One of life’s epic struggles is eating vegetables. Having once had a limited list of vegetables I would eat, I now can’t imagine not having my refrigerator stocked with colorful produce. Whether it’s yourself or your kids, you simply have to start making yourself try different vegetables. Luckily, there are a variety of cooking and serving methods that can ease you in to eating more.
The thing is, like them or not, you can’t cut them out of your diet if you plan on eating healthily and/or losing weight. They are the most nutritious foods on Earth, and provide generous amounts of antioxidants, fiber, vitamins and minerals. That’s why you want to eat a variety of vegetable colors in about 3-5 servings per day. A portion size of vegetables is about the size of a baseball.
This list from WebMD introduces 15 tips and tricks that will certainly convert veggie haters to veggie lovers.
- Hide veggies you kind of like in dishes you love. For example, add peppers or mushrooms to an omelet or layer fresh spinach leaves in lasagna.
- Add to soup. When making homemade soup, fill with your favorite veggies. Or, bolster the veggie content of reduced-sodium soups by adding more carrots, green beans or edamame.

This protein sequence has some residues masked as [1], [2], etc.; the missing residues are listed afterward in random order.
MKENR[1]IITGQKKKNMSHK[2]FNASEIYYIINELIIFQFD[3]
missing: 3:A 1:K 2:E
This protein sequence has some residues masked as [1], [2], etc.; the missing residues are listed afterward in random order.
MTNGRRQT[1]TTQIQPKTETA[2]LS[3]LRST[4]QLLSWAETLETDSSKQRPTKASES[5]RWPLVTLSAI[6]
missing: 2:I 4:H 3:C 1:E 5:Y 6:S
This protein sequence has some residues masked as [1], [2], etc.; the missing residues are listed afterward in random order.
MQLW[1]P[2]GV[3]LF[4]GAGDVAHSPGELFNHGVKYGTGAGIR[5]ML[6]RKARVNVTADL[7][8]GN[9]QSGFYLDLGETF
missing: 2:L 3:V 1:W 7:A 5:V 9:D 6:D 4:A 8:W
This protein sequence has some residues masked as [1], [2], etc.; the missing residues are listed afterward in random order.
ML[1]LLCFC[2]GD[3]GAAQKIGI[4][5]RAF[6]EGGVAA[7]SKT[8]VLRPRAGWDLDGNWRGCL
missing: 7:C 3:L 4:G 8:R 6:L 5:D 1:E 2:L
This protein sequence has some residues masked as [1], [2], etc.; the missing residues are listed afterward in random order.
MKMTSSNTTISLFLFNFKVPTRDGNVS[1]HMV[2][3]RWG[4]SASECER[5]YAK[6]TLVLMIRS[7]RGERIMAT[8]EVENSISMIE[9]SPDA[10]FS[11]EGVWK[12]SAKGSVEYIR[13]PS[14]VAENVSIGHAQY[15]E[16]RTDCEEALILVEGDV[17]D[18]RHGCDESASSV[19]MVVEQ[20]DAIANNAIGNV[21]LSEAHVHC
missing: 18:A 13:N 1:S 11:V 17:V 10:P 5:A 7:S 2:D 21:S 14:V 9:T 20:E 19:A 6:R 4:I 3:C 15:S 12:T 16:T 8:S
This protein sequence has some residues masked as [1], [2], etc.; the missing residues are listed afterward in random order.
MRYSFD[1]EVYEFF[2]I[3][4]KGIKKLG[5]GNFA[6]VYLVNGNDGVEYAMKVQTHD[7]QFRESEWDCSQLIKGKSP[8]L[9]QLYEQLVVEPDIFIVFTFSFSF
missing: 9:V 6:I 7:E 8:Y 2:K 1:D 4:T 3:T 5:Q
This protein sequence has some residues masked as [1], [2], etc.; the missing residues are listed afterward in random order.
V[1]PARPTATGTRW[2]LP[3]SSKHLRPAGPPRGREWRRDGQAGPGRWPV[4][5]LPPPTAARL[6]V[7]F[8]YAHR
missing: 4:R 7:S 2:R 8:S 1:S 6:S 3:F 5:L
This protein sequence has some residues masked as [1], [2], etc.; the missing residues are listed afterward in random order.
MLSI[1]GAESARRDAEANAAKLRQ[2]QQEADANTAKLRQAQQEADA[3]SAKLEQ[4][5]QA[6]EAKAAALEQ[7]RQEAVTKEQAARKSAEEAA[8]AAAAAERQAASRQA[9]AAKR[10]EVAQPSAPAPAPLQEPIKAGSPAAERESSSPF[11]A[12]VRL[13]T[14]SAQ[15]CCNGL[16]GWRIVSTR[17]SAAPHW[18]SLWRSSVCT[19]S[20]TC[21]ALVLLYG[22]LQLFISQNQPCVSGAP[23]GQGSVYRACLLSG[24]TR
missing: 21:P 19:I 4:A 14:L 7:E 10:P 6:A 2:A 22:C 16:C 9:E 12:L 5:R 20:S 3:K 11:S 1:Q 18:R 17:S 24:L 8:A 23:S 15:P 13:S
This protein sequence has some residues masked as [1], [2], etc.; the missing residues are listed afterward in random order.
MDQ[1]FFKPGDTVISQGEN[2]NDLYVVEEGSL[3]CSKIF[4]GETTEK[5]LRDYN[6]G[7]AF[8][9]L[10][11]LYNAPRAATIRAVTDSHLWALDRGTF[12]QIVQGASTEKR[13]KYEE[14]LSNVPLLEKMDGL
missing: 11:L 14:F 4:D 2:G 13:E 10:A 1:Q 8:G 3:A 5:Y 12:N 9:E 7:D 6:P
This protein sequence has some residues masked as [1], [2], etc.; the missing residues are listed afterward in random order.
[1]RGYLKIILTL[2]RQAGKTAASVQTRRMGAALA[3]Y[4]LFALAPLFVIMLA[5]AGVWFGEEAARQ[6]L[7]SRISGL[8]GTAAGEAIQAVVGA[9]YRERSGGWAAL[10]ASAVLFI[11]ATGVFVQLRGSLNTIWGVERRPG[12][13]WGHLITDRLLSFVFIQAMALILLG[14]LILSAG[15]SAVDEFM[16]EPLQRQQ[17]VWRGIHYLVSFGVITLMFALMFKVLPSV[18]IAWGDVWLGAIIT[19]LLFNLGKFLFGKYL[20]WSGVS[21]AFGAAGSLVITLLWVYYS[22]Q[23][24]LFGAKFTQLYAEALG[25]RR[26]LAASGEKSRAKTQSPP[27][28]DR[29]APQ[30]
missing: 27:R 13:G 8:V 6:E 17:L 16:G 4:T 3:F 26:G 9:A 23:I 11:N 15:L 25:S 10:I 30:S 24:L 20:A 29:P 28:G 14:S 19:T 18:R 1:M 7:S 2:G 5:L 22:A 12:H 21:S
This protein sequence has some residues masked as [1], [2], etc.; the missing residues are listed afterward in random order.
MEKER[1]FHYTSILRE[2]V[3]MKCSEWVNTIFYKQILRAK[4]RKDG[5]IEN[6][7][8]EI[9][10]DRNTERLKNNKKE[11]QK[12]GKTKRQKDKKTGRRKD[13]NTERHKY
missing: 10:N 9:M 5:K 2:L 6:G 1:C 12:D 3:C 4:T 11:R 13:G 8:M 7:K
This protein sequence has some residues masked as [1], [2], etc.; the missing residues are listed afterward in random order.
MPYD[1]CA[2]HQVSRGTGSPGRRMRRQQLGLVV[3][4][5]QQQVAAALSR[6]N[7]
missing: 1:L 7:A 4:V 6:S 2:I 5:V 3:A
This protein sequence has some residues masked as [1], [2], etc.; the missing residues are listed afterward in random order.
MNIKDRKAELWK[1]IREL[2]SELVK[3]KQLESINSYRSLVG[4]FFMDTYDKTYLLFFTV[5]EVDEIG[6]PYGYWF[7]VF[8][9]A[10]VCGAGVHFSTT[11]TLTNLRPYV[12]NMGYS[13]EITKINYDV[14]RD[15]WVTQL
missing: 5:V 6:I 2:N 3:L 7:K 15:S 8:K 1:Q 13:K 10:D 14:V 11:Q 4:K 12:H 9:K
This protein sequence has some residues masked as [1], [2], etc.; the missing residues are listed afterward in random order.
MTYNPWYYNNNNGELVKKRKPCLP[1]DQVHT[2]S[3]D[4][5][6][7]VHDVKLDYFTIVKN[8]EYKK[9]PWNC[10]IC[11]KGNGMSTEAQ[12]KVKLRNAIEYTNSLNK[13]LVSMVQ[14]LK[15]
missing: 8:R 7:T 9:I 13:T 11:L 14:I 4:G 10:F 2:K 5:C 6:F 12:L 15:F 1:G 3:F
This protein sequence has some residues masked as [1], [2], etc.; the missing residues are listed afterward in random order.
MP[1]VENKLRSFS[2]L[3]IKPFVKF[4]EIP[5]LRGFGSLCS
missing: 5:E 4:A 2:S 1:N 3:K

- Fill a salad. Use spinach leaves and baby greens instead of lettuce, and fill with every vegetable you like.
- Serve raw. Some people prefer the fresh crunch, texture and flavor of uncooked vegetables.
- Dip them. Dip vegetables in a low-cal dip like hummus, salsa or a light dressing.
- Go Italian. Pizza and pasta are great places to hide veggies like mushrooms, spinach, broccoli, zucchini, bell peppers, fresh basil leaves, or artichokes.
- Drink them. Make your own veggie juice at home, or try quality brands like V8. For a sweeter alternative, try V8 Splash.
- Make it fun. Grilled vegetable kabobs, corn on the cob, stuffed mushrooms or peppers are all fun finger foods that kids and adults will rave about.
- Grill. The flavor of grilled vegetables cannot be beat. Lightly brush with olive oil and asparagus, zucchini, mushrooms, peppers and eggplant perfectly complement any meal.
- Learn to cook them properly. The stronger flavored or more bitter tasting vegetables, like cabbage, cauliflower, broccoli and eggplant, need special attention when cooking. Try saute or stir-fry, or add special flavors like balsamic vinegar, olive oil and lemon juice.
- Surprise yourself. Put roasted red peppers on a sandwich, include fresh basil in a wrap or stuff a pita with shredded cabbage. Unexpected flavor in familiar places will change your thinking.
- Choose fresh. If all you’ve ever had are canned vegetables, you don’t like them for a reason! Steamed, grilled and roasted fresh vegetables have a completely different flavor and texture.
- Fast-food veggies count. Get salads, carrot and celery sticks or a baked potato. Just be mindful of the calories in dressings, sauces and dips.
- No prizes. Don’t reward yourself or the kids for positive vegetable behavior. You’ll learn to like the treat, and forget to learn to like the veggies.
- Be cheesy! Bake veggies topped with low-fat or skim milk cheese for a gooey treat.
You can find more sneaky vegetable tips in Jessica Seinfeld’s wildly popular book, Deceptively Delicious.
February 3rd, 2009